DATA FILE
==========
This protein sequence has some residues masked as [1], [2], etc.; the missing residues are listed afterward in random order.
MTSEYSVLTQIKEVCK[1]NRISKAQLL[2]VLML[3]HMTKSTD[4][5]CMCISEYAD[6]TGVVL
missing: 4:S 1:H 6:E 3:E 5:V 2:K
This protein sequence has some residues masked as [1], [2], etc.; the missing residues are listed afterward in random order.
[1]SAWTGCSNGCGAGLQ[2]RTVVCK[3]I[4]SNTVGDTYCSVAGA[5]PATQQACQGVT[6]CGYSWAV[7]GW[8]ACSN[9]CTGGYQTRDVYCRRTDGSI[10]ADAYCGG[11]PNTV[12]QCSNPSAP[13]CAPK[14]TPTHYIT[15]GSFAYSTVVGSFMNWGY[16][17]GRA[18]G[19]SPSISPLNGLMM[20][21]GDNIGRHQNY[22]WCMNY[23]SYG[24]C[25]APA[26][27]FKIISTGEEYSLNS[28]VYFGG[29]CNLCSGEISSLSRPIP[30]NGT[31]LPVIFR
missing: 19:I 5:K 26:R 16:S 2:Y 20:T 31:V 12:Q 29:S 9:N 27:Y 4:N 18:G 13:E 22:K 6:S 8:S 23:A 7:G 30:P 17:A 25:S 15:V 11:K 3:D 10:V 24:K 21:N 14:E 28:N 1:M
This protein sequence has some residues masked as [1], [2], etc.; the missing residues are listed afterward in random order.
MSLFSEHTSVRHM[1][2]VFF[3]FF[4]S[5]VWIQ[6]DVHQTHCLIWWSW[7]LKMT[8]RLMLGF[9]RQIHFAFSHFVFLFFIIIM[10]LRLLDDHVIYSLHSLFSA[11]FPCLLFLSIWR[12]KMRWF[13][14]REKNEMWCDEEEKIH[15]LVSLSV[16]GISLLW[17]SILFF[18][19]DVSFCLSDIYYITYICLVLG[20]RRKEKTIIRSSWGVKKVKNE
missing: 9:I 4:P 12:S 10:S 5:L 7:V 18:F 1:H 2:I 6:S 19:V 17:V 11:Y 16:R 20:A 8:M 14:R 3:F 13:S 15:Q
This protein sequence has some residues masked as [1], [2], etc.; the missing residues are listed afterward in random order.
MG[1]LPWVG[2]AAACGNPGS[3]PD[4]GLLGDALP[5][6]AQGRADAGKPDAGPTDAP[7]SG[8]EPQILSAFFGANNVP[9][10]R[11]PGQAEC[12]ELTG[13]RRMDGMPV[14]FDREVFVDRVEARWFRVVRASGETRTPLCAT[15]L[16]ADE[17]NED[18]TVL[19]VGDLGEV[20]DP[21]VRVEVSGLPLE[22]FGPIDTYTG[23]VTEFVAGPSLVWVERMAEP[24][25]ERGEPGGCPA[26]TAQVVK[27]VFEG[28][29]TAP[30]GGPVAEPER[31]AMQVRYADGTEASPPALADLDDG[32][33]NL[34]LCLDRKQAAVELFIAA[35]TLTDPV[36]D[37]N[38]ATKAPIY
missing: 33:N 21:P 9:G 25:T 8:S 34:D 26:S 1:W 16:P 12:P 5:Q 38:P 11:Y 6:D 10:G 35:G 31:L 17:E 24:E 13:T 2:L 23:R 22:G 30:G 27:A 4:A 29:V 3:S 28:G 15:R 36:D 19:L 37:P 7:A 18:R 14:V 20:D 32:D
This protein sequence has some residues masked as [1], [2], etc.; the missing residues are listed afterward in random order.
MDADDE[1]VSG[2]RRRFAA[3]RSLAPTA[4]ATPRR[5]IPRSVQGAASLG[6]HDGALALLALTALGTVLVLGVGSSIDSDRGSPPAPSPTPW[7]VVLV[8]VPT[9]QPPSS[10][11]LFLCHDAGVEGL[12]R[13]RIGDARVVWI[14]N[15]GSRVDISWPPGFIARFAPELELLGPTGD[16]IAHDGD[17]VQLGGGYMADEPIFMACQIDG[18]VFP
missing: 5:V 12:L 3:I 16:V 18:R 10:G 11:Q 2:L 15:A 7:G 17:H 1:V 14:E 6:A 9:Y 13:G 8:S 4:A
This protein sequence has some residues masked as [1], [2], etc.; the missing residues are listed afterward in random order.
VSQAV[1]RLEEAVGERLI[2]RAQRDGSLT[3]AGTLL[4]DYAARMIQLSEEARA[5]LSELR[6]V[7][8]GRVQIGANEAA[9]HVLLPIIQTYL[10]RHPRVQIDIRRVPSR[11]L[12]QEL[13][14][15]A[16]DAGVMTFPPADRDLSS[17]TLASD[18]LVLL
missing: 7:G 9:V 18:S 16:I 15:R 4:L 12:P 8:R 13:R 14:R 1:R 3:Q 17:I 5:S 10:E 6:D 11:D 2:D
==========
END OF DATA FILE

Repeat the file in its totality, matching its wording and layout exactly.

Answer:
This protein sequence has some residues masked as [1], [2], etc.; the missing residues are listed afterward in random order.
MTSEYSVLTQIKEVCK[1]NRISKAQLL[2]VLML[3]HMTKSTD[4][5]CMCISEYAD[6]TGVVL
missing: 4:S 1:H 6:E 3:E 5:V 2:K
This protein sequence has some residues masked as [1], [2], etc.; the missing residues are listed afterward in random order.
[1]SAWTGCSNGCGAGLQ[2]RTVVCK[3]I[4]SNTVGDTYCSVAGA[5]PATQQACQGVT[6]CGYSWAV[7]GW[8]ACSN[9]CTGGYQTRDVYCRRTDGSI[10]ADAYCGG[11]PNTV[12]QCSNPSAP[13]CAPK[14]TPTHYIT[15]GSFAYSTVVGSFMNWGY[16][17]GRA[18]G[19]SPSISPLNGLMM[20][21]GDNIGRHQNY[22]WCMNY[23]SYG[24]C[25]APA[26][27]FKIISTGEEYSLNS[28]VYFGG[29]CNLCSGEISSLSRPIP[30]NGT[31]LPVIFR
missing: 19:I 5:K 26:R 16:S 2:Y 20:T 31:V 12:Q 29:S 9:N 27:Y 4:N 18:G 13:E 22:K 6:S 8:S 23:A 7:G 30:P 17:A 25:S 15:V 11:K 3:D 10:V 24:K 21:N 14:E 28:N 1:M
This protein sequence has some residues masked as [1], [2], etc.; the missing residues are listed afterward in random order.
MSLFSEHTSVRHM[1][2]VFF[3]FF[4]S[5]VWIQ[6]DVHQTHCLIWWSW[7]LKMT[8]RLMLGF[9]RQIHFAFSHFVFLFFIIIM[10]LRLLDDHVIYSLHSLFSA[11]FPCLLFLSIWR[12]KMRWF[13][14]REKNEMWCDEEEKIH[15]LVSLSV[16]GISLLW[17]SILFF[18][19]DVSFCLSDIYYITYICLVLG[20]RRKEKTIIRSSWGVKKVKNE
missing: 9:I 4:P 12:S 10:S 5:L 7:V 18:F 1:H 2:I 6:S 19:V 17:V 11:Y 16:R 20:A 8:M 14:R 3:F 13:S 15:Q
This protein sequence has some residues masked as [1], [2], etc.; the missing residues are listed afterward in random order.
MG[1]LPWVG[2]AAACGNPGS[3]PD[4]GLLGDALP[5][6]AQGRADAGKPDAGPTDAP[7]SG[8]EPQILSAFFGANNVP[9][10]R[11]PGQAEC[12]ELTG[13]RRMDGMPV[14]FDREVFVDRVEARWFRVVRASGETRTPLCAT[15]L[16]ADE[17]NED[18]TVL[19]VGDLGEV[20]DP[21]VRVEVSGLPLE[22]FGPIDTYTG[23]VTEFVAGPSLVWVERMAEP[24][25]ERGEPGGCPA[26]TAQVVK[27]VFEG[28][29]TAP[30]GGPVAEPER[31]AMQVRYADGTEASPPALADLDDG[32][33]NL[34]LCLDRKQAAVELFIAA[35]TLTDPV[36]D[37]N[38]ATKAPIY
missing: 33:N 21:P 9:G 25:T 8:S 34:D 26:S 1:W 16:P 12:P 5:Q 38:P 11:Y 6:D 10:G 35:G 31:L 17:E 24:E 13:T 2:L 23:R 22:G 30:G 27:A 4:A 29:V 3:S 28:G 15:R 36:D 19:L 37:P 7:A 18:R 14:V 20:D 32:D
This protein sequence has some residues masked as [1], [2], etc.; the missing residues are listed afterward in random order.
MDADDE[1]VSG[2]RRRFAA[3]RSLAPTA[4]ATPRR[5]IPRSVQGAASLG[6]HDGALALLALTALGTVLVLGVGSSIDSDRGSPPAPSPTPW[7]VVLV[8]VPT[9]QPPSS[10][11]LFLCHDAGVEGL[12]R[13]RIGDARVVWI[14]N[15]GSRVDISWPPGFIARFAPELELLGPTGD[16]IAHDGD[17]VQLGGGYMADEPIFMACQIDG[18]VFP
missing: 5:V 12:L 3:I 16:V 18:R 10:G 11:Q 2:L 15:A 7:G 17:H 1:V 14:E 6:A 9:Y 13:G 8:S 4:A
This protein sequence has some residues masked as [1], [2], etc.; the missing residues are listed afterward in random order.
VSQAV[1]RLEEAVGERLI[2]RAQRDGSLT[3]AGTLL[4]DYAARMIQLSEEARA[5]LSELR[6]V[7][8]GRVQIGANEAA[9]HVLLPIIQTYL[10]RHPRVQIDIRRVPSR[11]L[12]QEL[13][14][15]A[16]DAGVMTFPPADRDLSS[17]TLASD[18]LVLL
missing: 7:G 9:V 18:S 16:I 15:R 4:L 12:P 8:R 13:R 14:R 1:R 3:Q 17:I 5:S 10:E 6:D 11:D 2:D